The nice thing about sports is that on any given night you might see something you've never seen before.
So, there was Siena women's basketball coach Ali Jaques, with a number written large and in bright red on her left hand during her team's home game at the Alumni Recreation Center Friday night.
The number was "50," the uniform identification of Saint Peter's freshman swingperson Bridget Whitfield.
"I tried everything else," said Jaques. "I yelled her number during the whole first half, I wrote it in large numbers on our chalkboard at halftime ... I figured I needed to write it on my hand, too, to show my players every time they looked at me on the sidelines."
For sure, a coach with an opposing player's number written on her hand is something relatively unique.
But, that's only because Whitfield's performance in a 70-67 Siena victory that very nearly was the Peacocks' third victory of the season was unique in MAAC annals and very nearly for women's college basketball.
Whitefield, a 5-foot-7 freshman, was in the proverbial zone against Siena on this night, particularly from long range. She started making 3-pointers early, and her high-arcing attempts were so "pure" that they seemed to go throughh the hoop while barely even rippling the net.
After Siena grabbed an early 5-4 lead, Whitfield began her barrage this night with back-to-back treys. She followed that with four more in the first half as Saint Peter's ran out to a 38-24 advantage. As Siena began its comeback, another Whitfield three-pointer early in the second half kept her team ahead by nine, 50-41.
And, with a little over four minutes remaining, she hit one more to give the Peacocks a 65-60 advantage.
But, the Saints seemed finally to be heeding their coach's pleadings to guard Whitfield after that. The Peacocks made just one more basket in the final four minutes and Whitfield was guarded closely enough to keep her from getting another shot as Siena managed to rally for the win.
When it was over, though, Whitfield was a perfect 8-for-8 from three-point range.
In women's basketball history only one player has made more treys without a miss in a game. That was Keri Farley of Cornell, who went 9-for-9 in a Dec. 12, 1993 meeting with Georgetown.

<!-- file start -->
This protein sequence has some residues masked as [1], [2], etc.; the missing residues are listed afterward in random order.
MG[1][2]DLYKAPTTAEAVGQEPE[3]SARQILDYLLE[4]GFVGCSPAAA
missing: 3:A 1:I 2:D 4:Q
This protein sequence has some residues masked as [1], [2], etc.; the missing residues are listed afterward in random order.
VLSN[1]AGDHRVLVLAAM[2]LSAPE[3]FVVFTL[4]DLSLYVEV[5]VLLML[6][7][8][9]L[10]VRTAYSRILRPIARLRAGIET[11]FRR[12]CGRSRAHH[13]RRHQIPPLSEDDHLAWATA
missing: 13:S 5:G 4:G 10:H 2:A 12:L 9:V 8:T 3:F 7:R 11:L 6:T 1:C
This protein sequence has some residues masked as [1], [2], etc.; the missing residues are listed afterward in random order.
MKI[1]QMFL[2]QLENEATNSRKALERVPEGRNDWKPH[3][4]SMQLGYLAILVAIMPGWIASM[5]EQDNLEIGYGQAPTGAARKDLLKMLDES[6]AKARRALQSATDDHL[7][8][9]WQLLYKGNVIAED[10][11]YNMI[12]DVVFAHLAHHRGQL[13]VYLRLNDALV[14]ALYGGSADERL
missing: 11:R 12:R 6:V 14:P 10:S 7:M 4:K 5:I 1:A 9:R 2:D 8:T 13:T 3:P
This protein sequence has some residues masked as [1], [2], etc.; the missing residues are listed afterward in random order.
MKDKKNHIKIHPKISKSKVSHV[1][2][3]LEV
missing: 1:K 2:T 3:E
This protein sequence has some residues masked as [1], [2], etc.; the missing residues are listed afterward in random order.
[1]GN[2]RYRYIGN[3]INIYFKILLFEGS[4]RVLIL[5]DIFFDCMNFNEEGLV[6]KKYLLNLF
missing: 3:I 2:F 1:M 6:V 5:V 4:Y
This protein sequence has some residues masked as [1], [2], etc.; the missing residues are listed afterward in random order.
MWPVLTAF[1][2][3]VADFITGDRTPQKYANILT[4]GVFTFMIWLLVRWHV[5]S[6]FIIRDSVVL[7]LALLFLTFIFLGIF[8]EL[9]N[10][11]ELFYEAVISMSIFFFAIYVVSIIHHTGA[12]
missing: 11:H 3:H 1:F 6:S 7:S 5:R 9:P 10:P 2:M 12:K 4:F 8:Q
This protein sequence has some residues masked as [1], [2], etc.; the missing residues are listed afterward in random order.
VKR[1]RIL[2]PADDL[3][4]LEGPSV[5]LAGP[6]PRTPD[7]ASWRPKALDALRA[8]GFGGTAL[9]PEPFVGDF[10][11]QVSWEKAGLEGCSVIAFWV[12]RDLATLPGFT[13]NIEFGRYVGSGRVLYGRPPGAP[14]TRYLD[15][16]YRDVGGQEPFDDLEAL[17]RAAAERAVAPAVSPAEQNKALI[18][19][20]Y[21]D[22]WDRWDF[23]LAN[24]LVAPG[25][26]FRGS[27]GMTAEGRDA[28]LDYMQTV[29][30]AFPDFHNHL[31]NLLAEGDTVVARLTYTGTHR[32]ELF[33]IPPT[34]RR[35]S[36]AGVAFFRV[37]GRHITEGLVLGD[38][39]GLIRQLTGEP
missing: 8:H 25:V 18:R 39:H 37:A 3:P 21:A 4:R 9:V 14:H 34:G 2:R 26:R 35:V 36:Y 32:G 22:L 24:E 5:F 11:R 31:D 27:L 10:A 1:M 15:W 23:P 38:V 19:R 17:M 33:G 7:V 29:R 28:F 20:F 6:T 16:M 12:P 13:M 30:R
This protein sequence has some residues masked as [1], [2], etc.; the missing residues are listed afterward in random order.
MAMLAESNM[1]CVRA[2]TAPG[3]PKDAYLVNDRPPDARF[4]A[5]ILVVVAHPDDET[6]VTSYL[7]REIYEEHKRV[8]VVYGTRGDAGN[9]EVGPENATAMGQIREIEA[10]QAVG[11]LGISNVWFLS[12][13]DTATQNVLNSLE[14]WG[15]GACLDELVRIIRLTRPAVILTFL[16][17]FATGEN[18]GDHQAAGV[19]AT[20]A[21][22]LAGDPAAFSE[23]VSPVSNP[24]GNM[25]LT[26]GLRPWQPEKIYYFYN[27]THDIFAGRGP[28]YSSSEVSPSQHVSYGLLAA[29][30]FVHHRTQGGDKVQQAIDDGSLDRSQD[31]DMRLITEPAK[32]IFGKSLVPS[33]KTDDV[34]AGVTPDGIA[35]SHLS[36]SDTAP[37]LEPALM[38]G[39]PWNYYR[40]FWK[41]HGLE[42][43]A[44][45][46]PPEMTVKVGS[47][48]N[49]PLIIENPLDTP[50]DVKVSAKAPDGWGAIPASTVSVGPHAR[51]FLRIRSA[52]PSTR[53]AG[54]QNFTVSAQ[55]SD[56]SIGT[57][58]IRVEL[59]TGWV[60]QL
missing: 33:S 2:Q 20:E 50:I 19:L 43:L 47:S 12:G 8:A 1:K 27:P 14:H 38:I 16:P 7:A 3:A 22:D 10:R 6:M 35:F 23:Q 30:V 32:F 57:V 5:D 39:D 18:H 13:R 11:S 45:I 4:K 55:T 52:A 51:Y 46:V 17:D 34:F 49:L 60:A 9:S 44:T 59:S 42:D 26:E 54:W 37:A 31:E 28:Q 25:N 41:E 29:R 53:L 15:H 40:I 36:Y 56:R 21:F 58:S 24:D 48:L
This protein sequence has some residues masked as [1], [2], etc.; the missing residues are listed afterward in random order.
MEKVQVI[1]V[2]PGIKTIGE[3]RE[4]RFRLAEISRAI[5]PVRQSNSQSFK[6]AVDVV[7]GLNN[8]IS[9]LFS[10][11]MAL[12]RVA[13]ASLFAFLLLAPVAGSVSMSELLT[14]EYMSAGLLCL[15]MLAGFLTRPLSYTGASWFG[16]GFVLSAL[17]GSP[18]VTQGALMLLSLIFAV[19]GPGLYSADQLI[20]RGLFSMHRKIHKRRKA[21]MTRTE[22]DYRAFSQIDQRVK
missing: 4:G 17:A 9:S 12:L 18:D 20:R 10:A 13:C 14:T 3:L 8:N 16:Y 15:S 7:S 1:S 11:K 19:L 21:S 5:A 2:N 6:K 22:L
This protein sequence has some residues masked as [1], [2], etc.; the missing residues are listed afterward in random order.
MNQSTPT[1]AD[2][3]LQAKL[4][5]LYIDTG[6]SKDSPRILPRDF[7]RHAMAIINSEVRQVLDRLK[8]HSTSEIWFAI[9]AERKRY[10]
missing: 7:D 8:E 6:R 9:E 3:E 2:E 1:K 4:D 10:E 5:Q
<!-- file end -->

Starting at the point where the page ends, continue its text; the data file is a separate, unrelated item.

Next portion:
It is a record for the most three's made without a miss in a MAAC game, and also ranks second for most treys even made in a conference women's game. trailing only the 10 made by Kim Kuhn for Niagara in a game late in the 1989-90 season against Holy Cross.
Whitfield, though, does have a chance at another conference record: most consecutive treys made. That mark currently stands at nine, set by Heather Donlon of Fairfield over two games in the 1989-90 season.
Whitfield, who missed the last bonus shot attempt she took in Saint Peter's game prior to her big night against Siena, could tie that mark if she makes her first trey when Saint Peter's hosts Rider on Sunday.
What also makes Whitfield's big night so rare is that she showed no indication to date that she was capable of that type of performance. Until Friday, she had scored a year-long total of 31 points, including just 8-of-23 from three point range. On Friday, she came very close to matching her totals of the entire season to date in a single game.
Amazingly, though, Whitfield's record doesn't approach a men's standard for consecutive three-pointers made at Siena's on-campus Alumni Recreation Center, the site of Friday's contest.
That came in a men's game (your Hoopscribe was a first-hand witness) on Jan. 7, 1987, the first year in which the three-point shot was part of college basketball.
On that night, a slender 5-foot-9 guard from Niagara, Gary Bossert, made 11 consecutive three pointers in the contest (he shot 12-of-14 overall in the game) in a Purple Eagles' victory over Siena.
We recall then-Siena coach Mike Deane's displeasure about the new 3-point rule, bemoaning the fact that a player could almost single-handedly so affect the outcome of a game merely by shooting from long range, a strategy that counter to everything coaches stressed, i.e., getting good, in-close shots.
But, the 3-point shot is often a great equalizer for underdogs to remain competitive against higher-ranked opponents.
And, so it was on Friday night as the MAAC's last-place team nearly upset sixth-place Siena behind a long-range shooting display by Whitfield that created a place for the Peacocks' freshman in the record books.